While the communities have no legal standing to question the decision as they are not a party to the case, they have sought a prior leave of court to be allowed to seek clarification on the manner of executing and implementing the decision.

They will be directly affected if the government agencies, particularly the MMDA should interpret the decision as an order to demolish and destroy their dwellings without observing the people’s right to notice, consultation and relocation, among others.

Aside from UPA, other movants are housing rights NGOs such as the Community Organizers Multiversity (COM), Community Organization of the Philippine Enterprise (COPE), Kabalikat sa Pagpapaunlad ng Baseco (Kabalikat), Ugnayang Lakas ng mga Apektadong Pamilya sa Baybaying Ilog Pasig (ULAP) and residents along Radial 10 (R-10) Boulevard in Tondo, Manila. -30-

Saturday, February 14, 2009

MEDIA ADVISORY: Urban Poor Group Seeks Clarification of Supreme Court Ruling in Cleaning Up Manila Bay

Attention: News Editor, News Desk, Reporters and Photojournalists

MEDIA ADVISORY

Urban Poor Group Seeks Clarification of Supreme Court Ruling in Cleaning Up Manila Bay

Due to the threats of demolitions and forced evictions, several urban poor community leaders are set to take up a legal battle on Monday (February 16) as they seek clarification from the Supreme Court with its ruling in cleaning up Manila Bay.

Several urban poor communities in Metro Manila have sought the assistance of St. Thomas More Law Center of the Urban Poor Associates (UPA) and the Sentro ng Alternatibong Lingap Panligal (Saligan) to act as their counsel in a motion for clarification before the Supreme Court.

The urban poor movants in this motion for clarification will accompany the lawyers to the Supreme Court on Monday at 10:00 AM. After the filing they will give a press con outside the court.

The Supreme Court ruling seems to give license to government agencies, particularly the Metro Manila Development Authority (MMDA), to demolish their dwellings found along the banks of Pasig River and its tributaries.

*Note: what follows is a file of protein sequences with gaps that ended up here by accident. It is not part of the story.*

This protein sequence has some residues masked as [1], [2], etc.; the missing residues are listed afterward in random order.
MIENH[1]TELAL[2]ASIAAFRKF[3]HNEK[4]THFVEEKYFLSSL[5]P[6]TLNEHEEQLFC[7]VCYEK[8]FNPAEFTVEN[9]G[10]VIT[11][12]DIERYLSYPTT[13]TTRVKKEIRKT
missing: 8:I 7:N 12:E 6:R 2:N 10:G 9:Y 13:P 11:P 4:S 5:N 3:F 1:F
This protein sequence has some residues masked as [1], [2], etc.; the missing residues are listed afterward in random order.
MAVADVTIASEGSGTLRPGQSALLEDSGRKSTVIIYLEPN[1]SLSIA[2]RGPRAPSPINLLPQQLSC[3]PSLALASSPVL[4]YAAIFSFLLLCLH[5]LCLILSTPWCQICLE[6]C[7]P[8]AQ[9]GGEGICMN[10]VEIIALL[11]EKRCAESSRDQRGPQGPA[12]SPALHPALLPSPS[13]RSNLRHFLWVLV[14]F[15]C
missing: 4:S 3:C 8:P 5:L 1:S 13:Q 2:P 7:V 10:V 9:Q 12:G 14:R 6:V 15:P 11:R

In its decision on MMDA vs. Concerned Residents of Manila Bay, et. al (SC GR. Nos. 171947-48), the Court mandates and authorizes the demolition of structures, houses of the urban poor included, as an integral process of cleaning the Manila Bay, without mentioning the obligation of the implementing agencies to observe the need for consultation and relocation in a humane manner as required by law.

This clarification from the court is urgently needed because the usual practice of MMDA is to demolish dwellings without giving notice and doing away with consultation, and without providing adequate relocation.

According to UPA, the number of families estimated to be directly affected by this court ruling is about 70,000.

Date: February 16, 2009 (Monday) / 10:00 AM

Venue: Supreme Court

Download: MOTION FOR CLARIFICATION OF PRONOUNCEMENTS OF THE SUPREME COURT


MOTION FOR PRIOR LEAVE



LEAVE OF COURT TO ADMIT THE ATTACHED MOTION FOR CLARIFICATION OF PRONOUNCEMENTS



News Release - Urban Poor Group Seeks Clarification of Supreme Court Ruling



Media Advisory - Urban Poor Group Seeks Clarification of Supreme Court Ruling in Cleaning Up Manila Bay

Saturday, February 07, 2009

MEDIA ADVISORY: CONFRONTATION - CHR vs. MMDA


Residents along R-10 in Tondo, Manila look on as demolition team from Metropolitan Manila Development Authority (MMDA) conducts clearing operations on Feb. 3.

Attention: News Editor, News Desk, Reporters and Photojournalists

MEDIA ADVISORY

CONFRONTATION
CHR vs. MMDA

On Monday February 9 the irresistible force, the Commission on Human Rights (CHR) headed by Chairperson Leila de Lima, will challenge the immovable object, the Metropolitan Manila Development Authority (MMDA) Chairman Bayani Fernando.

On the R-10 Road before Pier 10, near Moriones Street, the local residents will hold before the eviction teams of MMDA the CHR Resolution No. A2008-052, a resolution recommending the imposition of a moratorium on all evictions and demolitions.